This Week’s Need To Know: Answering All the Questions You Didn’t Ask Us




Last month, we got news that Apple was intentionally slowing down iPhones in an effort to “save” the battery. Their announcement, while logical, left us all feeling a little ripped off (also confirming many-a-Reddit conspiracy). Shelling out $950 for a device that automatically starts losing its steam after a year of use feels…wrong.

Fear not Apple fanatics: This week Tim Cook announced that the next iOS update will allow users to disable the intentional slowdown.

“We deeply apologize for anybody that thinks we had some other kind of motivation,” Cook told ABC. “Our motivation is always the user.” Ah yes, the ole’ “user first” motivation…or perhaps it’s the $252 billion in cash abroad that has always motivated them.




The Senate voted to pass a bill yesterday that will renew one of the NSA’s most controversial practices for another 6 years. The bill grants and reauthorizes them the ability to eavesdrop on vast amounts of digital communications via American companies like AT&T, Facebook, Verizon, and Google without a warrant. Reading between the lines, this means the NSA can spy on American’s phone calls and emails at will.

Trump is expected to sign the bill today, even though he continues to confuse everyone with his incoherent tweeting.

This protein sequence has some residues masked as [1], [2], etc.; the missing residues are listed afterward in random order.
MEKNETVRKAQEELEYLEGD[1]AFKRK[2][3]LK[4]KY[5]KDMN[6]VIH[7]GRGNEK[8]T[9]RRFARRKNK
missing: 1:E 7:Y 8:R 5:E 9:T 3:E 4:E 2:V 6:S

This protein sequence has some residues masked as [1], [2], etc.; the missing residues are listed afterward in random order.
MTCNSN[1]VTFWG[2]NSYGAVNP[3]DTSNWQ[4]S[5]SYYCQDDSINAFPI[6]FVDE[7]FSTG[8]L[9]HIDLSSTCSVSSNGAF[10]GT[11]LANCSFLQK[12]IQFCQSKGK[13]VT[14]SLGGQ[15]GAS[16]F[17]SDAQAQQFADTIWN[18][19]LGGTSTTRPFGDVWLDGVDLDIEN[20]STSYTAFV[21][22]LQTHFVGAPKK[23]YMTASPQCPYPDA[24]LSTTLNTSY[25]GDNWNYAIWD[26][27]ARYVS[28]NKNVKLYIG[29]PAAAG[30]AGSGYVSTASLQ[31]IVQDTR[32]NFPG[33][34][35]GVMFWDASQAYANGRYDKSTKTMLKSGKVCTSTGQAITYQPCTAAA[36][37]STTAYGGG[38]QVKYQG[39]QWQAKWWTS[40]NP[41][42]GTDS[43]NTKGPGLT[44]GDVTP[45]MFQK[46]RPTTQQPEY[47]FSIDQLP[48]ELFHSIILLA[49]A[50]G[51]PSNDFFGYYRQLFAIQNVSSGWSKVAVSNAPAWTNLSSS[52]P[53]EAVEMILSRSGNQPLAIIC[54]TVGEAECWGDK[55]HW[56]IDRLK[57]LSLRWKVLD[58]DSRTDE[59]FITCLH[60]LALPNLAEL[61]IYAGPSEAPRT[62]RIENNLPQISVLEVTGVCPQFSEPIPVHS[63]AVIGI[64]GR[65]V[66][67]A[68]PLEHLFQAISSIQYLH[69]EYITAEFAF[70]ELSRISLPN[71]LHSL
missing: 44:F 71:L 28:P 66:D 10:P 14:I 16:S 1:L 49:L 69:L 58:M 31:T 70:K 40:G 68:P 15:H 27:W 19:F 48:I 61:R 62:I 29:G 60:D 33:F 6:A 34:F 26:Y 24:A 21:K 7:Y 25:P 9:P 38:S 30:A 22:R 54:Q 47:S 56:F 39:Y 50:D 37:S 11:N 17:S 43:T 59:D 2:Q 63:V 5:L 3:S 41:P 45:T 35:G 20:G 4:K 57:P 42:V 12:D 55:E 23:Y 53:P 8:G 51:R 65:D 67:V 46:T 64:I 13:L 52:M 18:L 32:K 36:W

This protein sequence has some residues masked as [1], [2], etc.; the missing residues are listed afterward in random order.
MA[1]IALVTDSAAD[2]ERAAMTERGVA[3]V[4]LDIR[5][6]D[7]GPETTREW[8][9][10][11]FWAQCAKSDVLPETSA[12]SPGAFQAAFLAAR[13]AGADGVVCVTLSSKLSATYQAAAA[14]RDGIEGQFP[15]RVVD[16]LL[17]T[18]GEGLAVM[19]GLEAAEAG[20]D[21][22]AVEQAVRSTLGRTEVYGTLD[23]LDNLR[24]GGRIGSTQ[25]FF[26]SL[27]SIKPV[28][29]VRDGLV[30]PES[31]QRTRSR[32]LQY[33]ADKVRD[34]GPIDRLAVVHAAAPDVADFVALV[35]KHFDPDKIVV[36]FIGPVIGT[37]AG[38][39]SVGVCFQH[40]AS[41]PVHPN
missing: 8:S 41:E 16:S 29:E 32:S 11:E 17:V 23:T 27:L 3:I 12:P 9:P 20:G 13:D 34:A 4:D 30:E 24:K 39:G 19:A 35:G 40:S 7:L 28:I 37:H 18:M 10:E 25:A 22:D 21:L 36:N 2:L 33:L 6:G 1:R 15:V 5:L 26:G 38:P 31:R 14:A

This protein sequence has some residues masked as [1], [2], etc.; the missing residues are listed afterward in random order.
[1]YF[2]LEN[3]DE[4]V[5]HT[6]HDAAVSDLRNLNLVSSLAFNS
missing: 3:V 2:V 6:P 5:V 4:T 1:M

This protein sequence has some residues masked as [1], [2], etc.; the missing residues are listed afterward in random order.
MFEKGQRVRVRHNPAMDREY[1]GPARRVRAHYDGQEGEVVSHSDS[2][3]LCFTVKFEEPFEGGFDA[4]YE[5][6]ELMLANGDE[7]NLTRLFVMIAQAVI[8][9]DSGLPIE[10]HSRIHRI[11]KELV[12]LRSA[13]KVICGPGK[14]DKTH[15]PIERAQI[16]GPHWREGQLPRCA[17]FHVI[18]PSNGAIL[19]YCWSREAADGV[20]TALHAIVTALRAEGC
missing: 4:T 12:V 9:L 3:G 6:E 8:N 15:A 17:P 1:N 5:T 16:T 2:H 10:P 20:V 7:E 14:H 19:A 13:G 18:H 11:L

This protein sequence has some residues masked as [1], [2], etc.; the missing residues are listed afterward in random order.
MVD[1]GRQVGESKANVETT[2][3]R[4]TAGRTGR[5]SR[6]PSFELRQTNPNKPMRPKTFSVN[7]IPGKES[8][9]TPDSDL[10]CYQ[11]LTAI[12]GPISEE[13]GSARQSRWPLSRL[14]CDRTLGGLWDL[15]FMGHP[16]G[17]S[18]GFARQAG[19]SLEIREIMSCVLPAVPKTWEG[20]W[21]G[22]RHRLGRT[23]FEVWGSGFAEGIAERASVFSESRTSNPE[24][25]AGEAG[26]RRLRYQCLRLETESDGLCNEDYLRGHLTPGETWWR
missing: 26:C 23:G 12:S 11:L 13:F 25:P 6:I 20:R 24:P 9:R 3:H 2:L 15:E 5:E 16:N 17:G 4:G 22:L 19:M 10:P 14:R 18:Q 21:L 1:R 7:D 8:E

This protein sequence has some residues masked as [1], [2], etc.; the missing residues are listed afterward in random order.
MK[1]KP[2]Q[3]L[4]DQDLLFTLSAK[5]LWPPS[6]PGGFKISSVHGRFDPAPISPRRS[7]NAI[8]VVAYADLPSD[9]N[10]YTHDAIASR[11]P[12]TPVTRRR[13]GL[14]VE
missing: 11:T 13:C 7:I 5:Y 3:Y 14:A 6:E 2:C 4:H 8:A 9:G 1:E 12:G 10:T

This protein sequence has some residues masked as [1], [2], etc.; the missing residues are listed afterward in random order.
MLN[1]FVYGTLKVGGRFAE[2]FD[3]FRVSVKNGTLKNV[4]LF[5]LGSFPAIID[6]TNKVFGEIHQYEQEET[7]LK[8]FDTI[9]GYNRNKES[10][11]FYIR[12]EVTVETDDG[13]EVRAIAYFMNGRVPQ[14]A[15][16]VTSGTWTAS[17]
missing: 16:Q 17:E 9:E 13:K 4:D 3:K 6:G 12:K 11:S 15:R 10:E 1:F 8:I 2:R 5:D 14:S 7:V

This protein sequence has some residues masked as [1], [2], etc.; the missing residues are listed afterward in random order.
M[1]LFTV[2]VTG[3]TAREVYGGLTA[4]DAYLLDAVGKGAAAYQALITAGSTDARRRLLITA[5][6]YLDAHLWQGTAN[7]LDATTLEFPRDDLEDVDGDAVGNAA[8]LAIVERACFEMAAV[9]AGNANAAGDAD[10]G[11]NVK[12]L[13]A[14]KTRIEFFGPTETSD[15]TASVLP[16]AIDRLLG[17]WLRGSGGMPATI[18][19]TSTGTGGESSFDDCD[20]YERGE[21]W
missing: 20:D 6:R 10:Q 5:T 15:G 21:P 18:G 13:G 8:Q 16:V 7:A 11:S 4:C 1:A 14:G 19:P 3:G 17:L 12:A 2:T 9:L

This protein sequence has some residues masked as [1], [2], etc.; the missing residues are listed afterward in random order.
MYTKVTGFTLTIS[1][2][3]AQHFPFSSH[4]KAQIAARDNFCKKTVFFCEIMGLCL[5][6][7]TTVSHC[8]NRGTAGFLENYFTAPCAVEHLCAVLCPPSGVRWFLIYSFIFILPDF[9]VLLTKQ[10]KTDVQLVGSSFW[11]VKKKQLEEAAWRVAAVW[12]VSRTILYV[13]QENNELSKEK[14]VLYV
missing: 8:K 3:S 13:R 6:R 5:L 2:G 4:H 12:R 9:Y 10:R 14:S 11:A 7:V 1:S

You’ve always fancied yourself a modern day Rembrandt. Those ‘ludes you took in college left you feeling like a Dalí. That watercolor set that sits in your closet and hasn’t been opened in 10 years doesn’t mean you’re not a brush stroke away from being a Monet.

Time to find out who you really are:

  1. Install Google’s Art’s & Culture app on iOS or Android
  2. Open the app
  3. Scroll down a bit until you see the CTA regarding checking to see if your portrait is in a museum
  4. Click get started
  5. Take a selfie while wearing the most distinguished hat in your repertoire
  6. Swipe through to see your list of matches
  7. Resist your urge to try this out with other body parts


This article illustrates how best UI/UX principles can help avoid emergency alert system false positives, like the ones that just happened in Hawaii and Japan.

The examples highlighted employ user friction and confirmation steps in all the right ways—and happen to be very similar to MailChimp’s interface (except for the undo button). It’s clear to me that the government should contract with MailChimp’s UI/UX team to overhaul its flawed system. Or even better, they can hire Sanborn, because we follow these best practices and don’t have to deal with MailChimp tickets all day!

Speaking of MailChimp tickets, let’s all make the email marketing world a safer place and submit a ticket to MailChimp to ask them to add that sweet undo button.


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